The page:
Further, the PCAOB also for the first time entered the cryptocurrency fray and brought an enforcement action based on the audit of a public company for which cryptocurrency investment and trading were significant parts of both assets and revenue. Notably this enforcement action did not allege that the audit of the public company’s crypto-related assets or revenues violated PCAOB standards; rather, it focused on whether the firm had sufficient quality control policies and procedures in place to audit such a company in the first place.  In particular, the PCAOB’s order alleged that the firm’s system of quality control failed to provide reasonable assurance that the firm had the competence and personnel to accept, continue, and ultimately perform the audit engagement.

The PCAOB also took steps to sharpen the bite of its penalties.  Beginning in late 2022, it included language in its enforcement orders that prohibits registered public accounting firms and their associated persons from seeking, directly or indirectly, any form of reimbursement, indemnification for, or other offset to, the PCAOB-imposed penalty from any source.  The PCAOB also began assessing interest on any civil money penalties not timely paid. 

Finally, international enforcement cases also increased in 2022. Half of the PCAOB’s 2022 enforcement actions involved non-US PCAOB-registered firms or associated persons of those firms. This is an uptick in non-US enforcement activity over prior years.

This increase in non-US enforcement activity is likely to continue.  On December 15, 2022, the PCAOB announced that it had been granted – for the first time in its history – complete and unfettered access to inspect and investigate audit firms in the People’s Republic of China (PRC) and Hong Kong.  With this new access, the PCAOB has already opened additional investigations of PRC-based auditing firms during the course of 2022 and is likely to open more such investigations in 2023.    

Looking forward

All indications are that this is just a start: the PCAOB is only beginning to ramp its enforcement efforts.  In a September 2022 keynote address to the Council of Institutional Investors, Chair Williams revealed that the agency was expanding its case identification process and expanding the types of cases it will pursue to include cases that hinge on only a single, wrongful act, whether reckless or negligent. She also announced that the PCAOB would seek admissions of wrongdoing in its enforcement orders in cases involving intentional or particularly egregious misconduct.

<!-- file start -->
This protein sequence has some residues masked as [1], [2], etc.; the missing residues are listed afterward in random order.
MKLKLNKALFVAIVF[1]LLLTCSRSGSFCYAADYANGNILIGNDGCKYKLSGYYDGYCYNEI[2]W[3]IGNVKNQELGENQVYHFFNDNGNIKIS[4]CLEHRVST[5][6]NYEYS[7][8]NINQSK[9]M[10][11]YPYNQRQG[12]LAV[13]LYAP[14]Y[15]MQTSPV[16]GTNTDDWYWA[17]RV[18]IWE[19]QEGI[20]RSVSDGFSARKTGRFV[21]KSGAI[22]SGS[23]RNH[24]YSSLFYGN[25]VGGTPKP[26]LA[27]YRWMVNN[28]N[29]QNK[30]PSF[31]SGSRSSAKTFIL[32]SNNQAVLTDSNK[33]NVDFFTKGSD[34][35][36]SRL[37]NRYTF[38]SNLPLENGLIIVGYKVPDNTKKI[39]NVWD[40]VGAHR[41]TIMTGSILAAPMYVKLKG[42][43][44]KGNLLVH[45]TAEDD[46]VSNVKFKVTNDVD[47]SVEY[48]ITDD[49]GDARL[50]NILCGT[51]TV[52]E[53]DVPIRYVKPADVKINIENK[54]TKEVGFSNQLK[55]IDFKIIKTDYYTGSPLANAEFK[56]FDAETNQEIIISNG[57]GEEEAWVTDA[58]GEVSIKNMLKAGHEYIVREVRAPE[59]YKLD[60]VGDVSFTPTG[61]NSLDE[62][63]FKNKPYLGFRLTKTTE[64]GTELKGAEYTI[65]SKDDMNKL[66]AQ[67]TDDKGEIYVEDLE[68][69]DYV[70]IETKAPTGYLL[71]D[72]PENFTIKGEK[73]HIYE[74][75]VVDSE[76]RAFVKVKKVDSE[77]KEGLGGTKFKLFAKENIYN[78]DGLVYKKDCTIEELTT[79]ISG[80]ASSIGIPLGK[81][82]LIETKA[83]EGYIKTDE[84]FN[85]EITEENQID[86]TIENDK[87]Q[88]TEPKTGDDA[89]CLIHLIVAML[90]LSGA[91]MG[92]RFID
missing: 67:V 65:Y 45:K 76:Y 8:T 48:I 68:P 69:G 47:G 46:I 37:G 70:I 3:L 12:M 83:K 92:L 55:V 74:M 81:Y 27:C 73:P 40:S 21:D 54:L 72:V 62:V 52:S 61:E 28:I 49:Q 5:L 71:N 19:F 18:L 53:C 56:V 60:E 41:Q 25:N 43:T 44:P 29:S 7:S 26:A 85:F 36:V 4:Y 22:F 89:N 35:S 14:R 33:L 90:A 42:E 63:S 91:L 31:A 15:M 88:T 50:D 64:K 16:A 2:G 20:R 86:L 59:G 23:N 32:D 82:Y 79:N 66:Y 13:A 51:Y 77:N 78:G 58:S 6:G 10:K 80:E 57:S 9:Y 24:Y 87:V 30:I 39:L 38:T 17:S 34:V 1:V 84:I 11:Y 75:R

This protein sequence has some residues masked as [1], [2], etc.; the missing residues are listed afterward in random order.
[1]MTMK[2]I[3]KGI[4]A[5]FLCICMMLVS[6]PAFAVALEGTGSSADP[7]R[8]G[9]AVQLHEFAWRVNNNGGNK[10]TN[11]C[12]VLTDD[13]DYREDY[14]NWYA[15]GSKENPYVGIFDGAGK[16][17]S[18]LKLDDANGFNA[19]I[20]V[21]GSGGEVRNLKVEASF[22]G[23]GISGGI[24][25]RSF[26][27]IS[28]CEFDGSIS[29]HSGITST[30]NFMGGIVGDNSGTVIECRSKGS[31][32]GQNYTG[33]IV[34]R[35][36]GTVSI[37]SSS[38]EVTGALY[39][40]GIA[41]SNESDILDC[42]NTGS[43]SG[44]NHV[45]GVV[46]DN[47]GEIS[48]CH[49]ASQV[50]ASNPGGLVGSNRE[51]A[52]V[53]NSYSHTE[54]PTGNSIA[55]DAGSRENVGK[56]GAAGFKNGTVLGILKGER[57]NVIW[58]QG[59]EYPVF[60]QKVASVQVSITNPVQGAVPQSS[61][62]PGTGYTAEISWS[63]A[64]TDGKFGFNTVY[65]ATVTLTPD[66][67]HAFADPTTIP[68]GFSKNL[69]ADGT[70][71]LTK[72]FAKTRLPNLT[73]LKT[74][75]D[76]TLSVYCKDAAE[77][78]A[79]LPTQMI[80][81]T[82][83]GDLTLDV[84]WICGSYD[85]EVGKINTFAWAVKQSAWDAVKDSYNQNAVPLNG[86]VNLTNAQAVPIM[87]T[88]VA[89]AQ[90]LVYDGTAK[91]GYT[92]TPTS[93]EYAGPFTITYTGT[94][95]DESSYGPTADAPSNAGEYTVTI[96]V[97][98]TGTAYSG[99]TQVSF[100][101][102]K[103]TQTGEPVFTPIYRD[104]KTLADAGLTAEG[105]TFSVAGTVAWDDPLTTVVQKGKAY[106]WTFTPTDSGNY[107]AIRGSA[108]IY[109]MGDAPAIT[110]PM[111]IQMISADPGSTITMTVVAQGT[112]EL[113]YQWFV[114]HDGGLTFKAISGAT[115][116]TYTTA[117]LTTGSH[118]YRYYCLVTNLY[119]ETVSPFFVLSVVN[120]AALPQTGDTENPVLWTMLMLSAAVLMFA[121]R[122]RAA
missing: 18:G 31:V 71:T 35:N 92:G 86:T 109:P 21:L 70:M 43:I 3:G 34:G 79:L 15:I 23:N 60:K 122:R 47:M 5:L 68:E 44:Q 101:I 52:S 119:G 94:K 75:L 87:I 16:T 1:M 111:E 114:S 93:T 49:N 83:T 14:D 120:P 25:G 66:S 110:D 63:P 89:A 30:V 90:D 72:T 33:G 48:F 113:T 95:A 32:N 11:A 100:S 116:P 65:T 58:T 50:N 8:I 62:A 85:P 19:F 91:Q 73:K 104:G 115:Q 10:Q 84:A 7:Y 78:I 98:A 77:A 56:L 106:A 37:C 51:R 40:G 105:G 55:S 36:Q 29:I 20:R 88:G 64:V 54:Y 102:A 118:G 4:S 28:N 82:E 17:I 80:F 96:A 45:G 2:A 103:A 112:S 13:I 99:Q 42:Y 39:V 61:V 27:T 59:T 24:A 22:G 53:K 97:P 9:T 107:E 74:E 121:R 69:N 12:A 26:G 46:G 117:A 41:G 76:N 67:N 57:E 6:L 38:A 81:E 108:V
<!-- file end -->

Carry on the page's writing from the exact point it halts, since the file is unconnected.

In December 2022, she conveyed a similar message concerning the PCAOB’s enforcement agenda and added that the PCAOB intends to “use every tool in our enforcement toolbox,” and “we won’t be constrained by the types of cases the PCAOB has pursued in the past” or “limited to the level of penalties that have been seen before.” 

Takeaways – more enforcement activity, more risk

The PCAOB Chair’s comments and 2022 enforcement actions make clear that the agency intends to continue, if not accelerate or expand, its get-tough enforcement approach. As a result, this year we can expect that the PCAOB will likely seek to top its 2022 activity and seek even higher penalties and other significant sanctions in coming enforcement actions. 

In addition, because the PCAOB no longer feels “constrained” by the types of enforcement cases it has brought in the past, registered public accounting firms and their personnel face greater risk that they will become ensnared in a PCAOB investigation, particularly given that a single negligent act may soon become grounds for enforcement action. Auditor judgment, even in complex areas, is likely to come under greater scrutiny as the PCAOB looks to expand the types of cases it pursues and the liability theories it applies. 

This more aggressive approach may also lead to more complex interactions between registered public accounting firms and their regulators.  The PCAOB and SEC have concurrent jurisdiction over registered public accounting firms; the newly assertive PCAOB may insist on having a seat at the table in higher profile enforcement matters where it had historically deferred to the SEC.  Registered public accounting firms may therefore find themselves dealing with parallel investigations and potential sanctions of two regulators in the future.

Similarly, non-US PCAOB registered firms, particularly those in the PRC, may find themselves under increasing enforcement scrutiny as the PCAOB seeks to vigorously enforce its statutory mandate to inspect and investigate registered accounting firms regardless of their location. 

All told, the future enforcement outlook for registered public accounting firms and their personnel appears far more complex and riskier than in years prior.

If you have any questions regarding the PCAOB’s enforcement activities or the impact on your business, please contact any of the authors or your DLA Piper relationship attorney.